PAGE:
‘If you apply any flat Side of a Prism to the Hole of a dark Room to receive the Rays which come from the Sun, these Rays which are different in Colour, will be separated by a different Refraction, and diverge from one another, (as in Fig. 1 Plate. 10) and appears distinctly in an oblong Figure on the opposite Wall: They will be refracted in this Order, viz. The red Rays will be refracted least, the Orange somewhat more, the Yellow more than that, the Green yet more, the Blue more than the Green, and the Purple most of all. Now to shew that these Colours were not made by Refraction, but were originally in the Rays of the Sun; if you refract any one of them never so much with a Prism, as for Example, the Purple in the first Figure, it will retain the same Colour.
If you contract these refracted Rays with a Burning-Glass, they will all converge to the Focus of parallel Rays, as in the second Figure; where if you receive them on Paper, they will appear White: And to shew farther, that White is a Composition of all these Colours, if you intercept the blue Ray with a Piece of Paper, between the Focus and the Glass, the White at the Focus will appear Reddish; if the Reddish be intercepted it will appear Blueish. So that if one of these Colours is wanting, the White is imperfect.
Fig. 3. If you receive all the Rays on a Piece of Paper, as at L, Figure 3d. between the Focus of parallel Rays and the Glass, they will appear with their proper Colours in their right Order, and converging towards one another; but if they be received beyond the Focus, they will appear in their proper Colours on the Paper, and to have diverged from one another, whence their Order will be inverted, viz. the purple Ray will be in the Place of the Red, and the Red of the Purple.
To shew that the Rays which differ in Colour, tho’ they have the same Incidence, are differently refracted, place a tall Piece of Wood with an Hole in it, Fig. 4, and a Prism behind that Hole at a convenient Distance from the Window; then with it refract the several Rays one after another from the Hole in the dark Room, to the Hole in the Piece of Wood, and each of the Rays will be differently refracted on the opposite Wall. Viz. The Reddish will be least refracted, and uppermost; the Orange next, underneath; the Yellow next, the Green next, the Blue next, and the Purple lowest of all.
Those Objects whose Parts are so disposed, as to reflect any one of these Rays more than the rest, and in a great measure to absorbe and stifle the others, appear to be of that Colour which they most reflect; whence a blue Ray when refracted on a blue Object, appears much stronger than when it is refracted on one of a different Colour, and so of the rest. If you look thro’ a Prism on an Object of any one Particular, V. G. Green, you will see it in all the other Colours; but the Green being the most powerful, the Object to the Sight of the naked Eye will appear altogether of that Colour.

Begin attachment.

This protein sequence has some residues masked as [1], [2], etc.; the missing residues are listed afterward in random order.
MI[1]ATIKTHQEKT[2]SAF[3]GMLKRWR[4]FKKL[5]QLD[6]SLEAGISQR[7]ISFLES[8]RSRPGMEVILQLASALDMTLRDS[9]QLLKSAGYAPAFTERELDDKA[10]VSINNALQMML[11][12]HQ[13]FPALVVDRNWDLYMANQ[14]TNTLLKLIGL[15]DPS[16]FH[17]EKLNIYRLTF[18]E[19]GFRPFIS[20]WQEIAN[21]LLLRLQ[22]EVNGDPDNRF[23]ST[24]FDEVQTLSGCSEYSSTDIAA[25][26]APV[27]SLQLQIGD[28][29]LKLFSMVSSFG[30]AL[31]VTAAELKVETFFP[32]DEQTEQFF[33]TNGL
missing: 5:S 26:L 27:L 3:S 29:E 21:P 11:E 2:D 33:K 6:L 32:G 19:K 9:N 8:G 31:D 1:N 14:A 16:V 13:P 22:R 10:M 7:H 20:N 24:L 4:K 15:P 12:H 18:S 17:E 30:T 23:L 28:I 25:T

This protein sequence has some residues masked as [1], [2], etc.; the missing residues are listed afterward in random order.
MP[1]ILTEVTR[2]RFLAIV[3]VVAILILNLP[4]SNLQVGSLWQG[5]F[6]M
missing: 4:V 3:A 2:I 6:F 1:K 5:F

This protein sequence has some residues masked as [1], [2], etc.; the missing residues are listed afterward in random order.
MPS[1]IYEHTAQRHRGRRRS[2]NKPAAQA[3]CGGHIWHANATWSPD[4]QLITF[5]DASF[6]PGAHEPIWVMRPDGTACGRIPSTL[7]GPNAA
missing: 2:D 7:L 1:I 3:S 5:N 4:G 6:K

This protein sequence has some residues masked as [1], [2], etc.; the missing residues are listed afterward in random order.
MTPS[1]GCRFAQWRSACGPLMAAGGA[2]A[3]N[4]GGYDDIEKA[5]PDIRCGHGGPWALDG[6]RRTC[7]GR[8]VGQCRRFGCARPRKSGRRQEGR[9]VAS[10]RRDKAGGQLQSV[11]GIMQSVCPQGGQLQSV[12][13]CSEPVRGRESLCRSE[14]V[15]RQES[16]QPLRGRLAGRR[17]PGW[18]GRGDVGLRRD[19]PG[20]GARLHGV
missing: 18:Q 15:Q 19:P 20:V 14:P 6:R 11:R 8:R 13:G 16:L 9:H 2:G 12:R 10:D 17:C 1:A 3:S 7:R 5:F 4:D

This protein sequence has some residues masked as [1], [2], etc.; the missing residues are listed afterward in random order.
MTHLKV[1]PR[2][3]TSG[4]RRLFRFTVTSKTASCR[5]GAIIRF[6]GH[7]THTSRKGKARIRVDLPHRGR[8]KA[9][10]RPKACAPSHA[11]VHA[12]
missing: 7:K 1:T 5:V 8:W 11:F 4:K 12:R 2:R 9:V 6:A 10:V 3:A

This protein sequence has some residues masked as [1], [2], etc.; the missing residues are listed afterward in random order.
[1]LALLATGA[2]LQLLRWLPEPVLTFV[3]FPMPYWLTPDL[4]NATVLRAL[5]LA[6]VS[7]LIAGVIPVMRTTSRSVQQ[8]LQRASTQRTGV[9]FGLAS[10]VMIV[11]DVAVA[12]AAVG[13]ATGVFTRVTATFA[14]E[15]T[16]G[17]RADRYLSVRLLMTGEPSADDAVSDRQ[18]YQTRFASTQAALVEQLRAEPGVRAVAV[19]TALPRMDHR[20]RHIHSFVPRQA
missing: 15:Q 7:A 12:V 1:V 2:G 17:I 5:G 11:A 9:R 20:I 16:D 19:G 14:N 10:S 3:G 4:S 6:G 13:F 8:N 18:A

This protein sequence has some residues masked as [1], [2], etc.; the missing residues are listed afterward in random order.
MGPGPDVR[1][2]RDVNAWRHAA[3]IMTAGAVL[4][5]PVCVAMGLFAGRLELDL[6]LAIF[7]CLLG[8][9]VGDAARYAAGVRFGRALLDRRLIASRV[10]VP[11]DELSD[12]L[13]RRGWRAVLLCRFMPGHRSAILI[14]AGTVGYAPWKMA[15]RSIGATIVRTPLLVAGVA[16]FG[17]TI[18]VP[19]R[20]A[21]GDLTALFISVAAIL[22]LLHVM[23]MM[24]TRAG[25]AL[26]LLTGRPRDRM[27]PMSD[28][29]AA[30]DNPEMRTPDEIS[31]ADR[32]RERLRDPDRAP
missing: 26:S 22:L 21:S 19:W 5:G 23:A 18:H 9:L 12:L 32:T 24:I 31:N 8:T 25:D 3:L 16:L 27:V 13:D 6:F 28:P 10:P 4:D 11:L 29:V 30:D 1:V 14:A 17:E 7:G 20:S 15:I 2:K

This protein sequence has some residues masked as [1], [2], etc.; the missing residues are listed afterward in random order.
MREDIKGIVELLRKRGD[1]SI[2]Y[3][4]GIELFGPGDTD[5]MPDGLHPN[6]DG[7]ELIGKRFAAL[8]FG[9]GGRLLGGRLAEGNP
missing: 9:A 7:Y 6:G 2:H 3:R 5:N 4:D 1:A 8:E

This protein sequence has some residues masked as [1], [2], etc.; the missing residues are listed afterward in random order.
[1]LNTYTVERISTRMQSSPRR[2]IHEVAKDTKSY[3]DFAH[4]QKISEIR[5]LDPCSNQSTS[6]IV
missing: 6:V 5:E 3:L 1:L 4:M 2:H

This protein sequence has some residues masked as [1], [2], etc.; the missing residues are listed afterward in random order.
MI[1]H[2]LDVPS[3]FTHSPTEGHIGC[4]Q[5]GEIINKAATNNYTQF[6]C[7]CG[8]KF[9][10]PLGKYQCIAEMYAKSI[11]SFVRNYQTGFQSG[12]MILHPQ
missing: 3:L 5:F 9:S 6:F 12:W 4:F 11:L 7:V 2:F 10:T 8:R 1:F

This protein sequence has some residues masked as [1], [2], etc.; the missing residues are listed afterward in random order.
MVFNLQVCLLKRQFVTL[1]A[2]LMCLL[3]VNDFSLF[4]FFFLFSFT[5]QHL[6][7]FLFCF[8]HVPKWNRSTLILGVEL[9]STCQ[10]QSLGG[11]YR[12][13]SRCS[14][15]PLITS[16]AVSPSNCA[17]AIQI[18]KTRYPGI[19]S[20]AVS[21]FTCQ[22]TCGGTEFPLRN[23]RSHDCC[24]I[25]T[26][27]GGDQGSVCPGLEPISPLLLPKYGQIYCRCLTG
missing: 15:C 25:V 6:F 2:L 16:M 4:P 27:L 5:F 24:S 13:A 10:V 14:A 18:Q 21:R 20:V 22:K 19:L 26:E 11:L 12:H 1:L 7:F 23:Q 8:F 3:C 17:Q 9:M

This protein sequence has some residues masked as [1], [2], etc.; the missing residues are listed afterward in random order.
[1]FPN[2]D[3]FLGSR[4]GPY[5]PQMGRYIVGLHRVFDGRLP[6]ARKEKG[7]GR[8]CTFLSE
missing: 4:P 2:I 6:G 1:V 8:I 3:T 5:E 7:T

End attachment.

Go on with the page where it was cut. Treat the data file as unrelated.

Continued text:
Since White has been proved to consist of all Colours; it follows from hence, that those Objects which appear White to us, are such as are disposed very curiously to reflect all Colours, and the greater or less this Disposition is in the Superficies of the Object, it will appear accordingly of a quite White, or else of a somewhat shaded Dark-brown, or some other intermediate Colour; and those Objects which are very little, or not at all disposed to reflect these Rays, will appear Black.
It may be so contrived by darkening a Room, and by that means letting Beams of Light fall forcibly upon a black Object, that it shall then appear exactly White to the Eye.
If you expose two Pieces of Marble to the Sun, one White, the other Black, the Black will be hot, and retain the Heat longer; for as the White reflects, so the Black absorbs the Rays of the Sun.
If an oblong Piece of Paper placed before a Window, be viewed at such a Distance thro’ a Prism, that the Light from the Window on the Paper may make an Angle, equal to that which is made by it, i.e. the Light reflected from the Paper to the Eye, Provided the Paper be terminated with Sides parallel to the Prism, and the Horizon, and distinguished by a perpendicular transverse Line into two Halves, the one of an intensely blue Colour, the other intensely Red: If the refracted Angle of the Prism (i.e. its two Sides thro’ which the Light passes to the Eye) be turned upwards, so that the Paper may seem to be lifted upwards by the Refraction, its blue Half will be lifted higher by the Refraction, than its red Half; but if it be turned downwards, so that the Paper may seem to be carried lower by the Refraction, its blue Half will be carried something lower thereby than its red Half; because in both Cases the Light which comes from the blue Half of the Paper thro’ the Prism, to the Eye, is more refracted than that which comes from the red Half.’
Desaguliers, A system of experimental philosophy, prov’dby mechanicks (London, 1719), pp 187-191.